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Byzantium Collection

Hiya-Chaiya wearing a blue mirror and coin Byzantium bra by DavinaThis weekend I went to an event, a hafla hosted by Adira, of Adira Dance and Costume in Willow Glen, CA.  Once a month throughout the summer, Adira transformer her parking lot into a performance space, and invites dancers from all across Northern California to come and dance.  This Saturday, it was my turn, and I took the stage as one half of a duet called “Swirl,” the name I use for all of my group dancing experiences.  Zemira, aka Alisha Westerfeld, my co-author and photographer on Cloth of Egypt.

Well, lo-and-behold, I spied one of my costume pieces!  Alisha got a snap of dancer Hiya-Chaiya, performing with the group House of Inanna.  This bra was part of the Byzantium line of ready-to-wear bra and belts that I started in 2001. I don’t even know how many of these I made!  But here are a few of my favorite pictures of Byzantium bras.

Indian Ribbon, copper coins, and chainette fringe Byzantium bra.Before Istanbul was Constantinople, it was called Byzantium, and I took this name for this collection of easy-to-wear costumes.  The style is tribal fusion, a multicultural blend of textiles, coins, and jewelry components from along the caravan routes of the spice routes and along the silk road of Asia and North Africa.  Ribbons from India, jewelry from Morocco, Coins from Iran, all came together to form these costumes.  My personal mission was to make garments that would hold up to the rigorous life of dancing outdoors at festivals, historic events, on the beaches and around the campfires.  They were sturdy, made from materials that could be hand washed and laid out to dry, ready for the next performance.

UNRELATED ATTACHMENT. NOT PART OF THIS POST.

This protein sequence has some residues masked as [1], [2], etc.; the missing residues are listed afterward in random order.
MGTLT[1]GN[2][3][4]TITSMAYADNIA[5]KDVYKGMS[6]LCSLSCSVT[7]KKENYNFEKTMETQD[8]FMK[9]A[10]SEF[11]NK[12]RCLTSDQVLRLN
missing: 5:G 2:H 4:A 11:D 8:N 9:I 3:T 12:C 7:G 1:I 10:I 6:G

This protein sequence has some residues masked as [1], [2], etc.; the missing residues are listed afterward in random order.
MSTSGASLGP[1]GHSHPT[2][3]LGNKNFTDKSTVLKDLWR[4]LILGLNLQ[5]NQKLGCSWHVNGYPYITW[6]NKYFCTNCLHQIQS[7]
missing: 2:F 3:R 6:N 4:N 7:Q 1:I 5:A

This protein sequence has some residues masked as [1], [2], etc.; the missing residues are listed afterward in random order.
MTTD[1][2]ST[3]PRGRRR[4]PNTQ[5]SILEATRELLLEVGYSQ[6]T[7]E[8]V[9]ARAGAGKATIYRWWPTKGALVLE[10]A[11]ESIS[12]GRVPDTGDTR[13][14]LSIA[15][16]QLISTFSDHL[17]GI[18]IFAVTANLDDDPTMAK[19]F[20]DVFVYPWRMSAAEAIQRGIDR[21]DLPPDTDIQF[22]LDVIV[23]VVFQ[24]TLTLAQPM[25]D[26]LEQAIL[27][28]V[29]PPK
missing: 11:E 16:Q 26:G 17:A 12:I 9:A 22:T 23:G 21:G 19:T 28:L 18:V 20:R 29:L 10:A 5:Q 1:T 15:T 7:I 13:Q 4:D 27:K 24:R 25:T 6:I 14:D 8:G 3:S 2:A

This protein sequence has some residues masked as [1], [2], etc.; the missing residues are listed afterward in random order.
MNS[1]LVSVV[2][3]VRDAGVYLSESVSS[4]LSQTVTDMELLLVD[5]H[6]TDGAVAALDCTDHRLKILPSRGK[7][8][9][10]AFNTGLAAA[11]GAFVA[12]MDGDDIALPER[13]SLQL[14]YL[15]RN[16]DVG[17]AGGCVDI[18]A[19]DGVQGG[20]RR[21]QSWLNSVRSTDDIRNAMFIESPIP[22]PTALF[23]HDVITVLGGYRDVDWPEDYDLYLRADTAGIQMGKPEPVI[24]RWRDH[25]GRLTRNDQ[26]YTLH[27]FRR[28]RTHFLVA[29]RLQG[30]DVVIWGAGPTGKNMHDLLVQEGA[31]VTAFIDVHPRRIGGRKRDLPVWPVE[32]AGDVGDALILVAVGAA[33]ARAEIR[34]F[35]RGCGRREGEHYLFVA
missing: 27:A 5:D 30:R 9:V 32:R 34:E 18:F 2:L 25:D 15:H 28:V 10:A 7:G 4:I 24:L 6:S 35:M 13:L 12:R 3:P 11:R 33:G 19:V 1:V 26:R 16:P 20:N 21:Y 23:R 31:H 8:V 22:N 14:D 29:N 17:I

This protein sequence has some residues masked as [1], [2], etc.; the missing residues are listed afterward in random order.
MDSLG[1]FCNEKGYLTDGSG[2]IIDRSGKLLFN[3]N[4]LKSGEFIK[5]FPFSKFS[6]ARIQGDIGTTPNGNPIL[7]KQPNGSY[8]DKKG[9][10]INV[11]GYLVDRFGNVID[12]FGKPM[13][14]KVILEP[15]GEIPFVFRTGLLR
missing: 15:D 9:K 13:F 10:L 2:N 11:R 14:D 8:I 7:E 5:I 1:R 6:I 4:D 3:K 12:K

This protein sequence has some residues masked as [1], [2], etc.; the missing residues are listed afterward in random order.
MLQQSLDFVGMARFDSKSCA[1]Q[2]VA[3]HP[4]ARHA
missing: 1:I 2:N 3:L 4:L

Molly and Zemira wearing Byzantium bras designed by DavinaI adored dancing at Renaissance festivals and other living history presentations. At a festival, you might have to wear your costume for 4, 6 or even 8 hours in a row, longer than you would wear a spangled glam costume for a restaurant.  They need to be flexible, and have give.  And, they need to be made from period inspired materials.

Of course, a modern commercial bra isn’t historical by ANY stretch of the imagination, so covering it up with embellishments, and wearing it under a dress, vest, or coat, a period impression is created, without sacrificing modern comfort.  Like these two lovelies on the left, Mollie and Alisha wearing Byzantium bras paired with wash-and-wear cotton tunics.  Of course, a few were so lusciously embellished that they were stage-worthy like the costume below, worn by San Francisco/Bay Area pro dancer Setareh.

Thanks for joining me on this little blast from the past!

Dawn Devine ~ Davina
August 17, 2015

Setareh in pink Byzantium - Photo by Carl Sermon

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